Closing the IT Gap: An Update

As part of the President’s Accountable Government Initiative, OMB along with our colleagues throughout the federal government has been launching a series of initiatives to close the “technology gap” between the private and public sectors to cut waste and boost performance.  As part of that effort, my team was directed to develop a comprehensive strategy to reform how IT projects are built and procured.

On November 19, I’ll be presenting this strategy at a talk to the Northern Virginia Technology Council, in the heart of the capital region’s “Silicon Valley.” I’ll offer recommendations on reforming federal IT, ranging from project management to procurement to budgeting and personnel reforms – and I hope to discuss with the private sector there and in other venues how best we can transform federal IT.

We’re particularly excited about our IT reform efforts because, first, it represents $79 billion a year that can be better spent; and, second, these dollars are invested in technologies that can generate further cost-savings and better, more convenient services for the American public.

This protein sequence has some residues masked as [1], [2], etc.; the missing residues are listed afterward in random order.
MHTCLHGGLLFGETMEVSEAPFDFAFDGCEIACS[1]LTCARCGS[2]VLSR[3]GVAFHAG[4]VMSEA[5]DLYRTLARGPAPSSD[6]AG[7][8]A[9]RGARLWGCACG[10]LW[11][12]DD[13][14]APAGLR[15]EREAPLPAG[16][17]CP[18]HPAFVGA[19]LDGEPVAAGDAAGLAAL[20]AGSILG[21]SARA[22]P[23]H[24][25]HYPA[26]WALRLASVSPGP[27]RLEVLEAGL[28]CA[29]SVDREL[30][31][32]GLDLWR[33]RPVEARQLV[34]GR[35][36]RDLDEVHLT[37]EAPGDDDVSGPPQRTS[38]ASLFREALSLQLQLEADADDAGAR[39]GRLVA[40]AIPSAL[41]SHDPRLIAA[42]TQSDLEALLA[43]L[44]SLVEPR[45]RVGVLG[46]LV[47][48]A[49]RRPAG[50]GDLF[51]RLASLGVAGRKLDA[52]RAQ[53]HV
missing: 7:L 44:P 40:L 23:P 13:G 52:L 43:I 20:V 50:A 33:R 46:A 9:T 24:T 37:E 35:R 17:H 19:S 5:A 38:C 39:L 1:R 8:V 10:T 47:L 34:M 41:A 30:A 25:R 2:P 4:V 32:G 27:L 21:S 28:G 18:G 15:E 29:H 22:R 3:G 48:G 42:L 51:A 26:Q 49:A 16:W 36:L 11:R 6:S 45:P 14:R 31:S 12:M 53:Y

To that end, we have been moving forward over the past few months on the other parts of our IT reform agenda, including:

  • Reforming and cutting costly IT systems. The Federal Chief Information Officer Vivek Kundra is undertaking detailed reviews of the highest priority IT projects across the federal government. After reviewing dozens of projects, IT project budgets have been reduced dramatically, including cancellation of the Justice Department's Litigation Case Management System and the significant restructuring of the Interior Department's Incident Management Analysis and Reporting System.

  • Bringing Transparency to IT Spending. To provide the American people with unfiltered access to federal technology spending information, the Administration launched the IT Dashboard – a graphically-rich, user-friendly website that enables anyone to track spending on and progress of IT projects across the federal government.

  • Increasing Oversight of Financial System Modernization Projects. We directed all executive departments and agencies to stop issuing new task orders or procurements for all financial system modernization projects – an area of persistent problems – pending review and approval by OMB of new, more streamlined project plans.

  • Moving to consolidate data centers and deploy cloud computing technology to reduce IT, real estate, and energy costs. Already, we have implemented a zero-growth policy on federal data centers, we are working with agencies to review their plans, and we are on track to meet the president's objective to consolidate and significantly reduce the number of data centers within five years.

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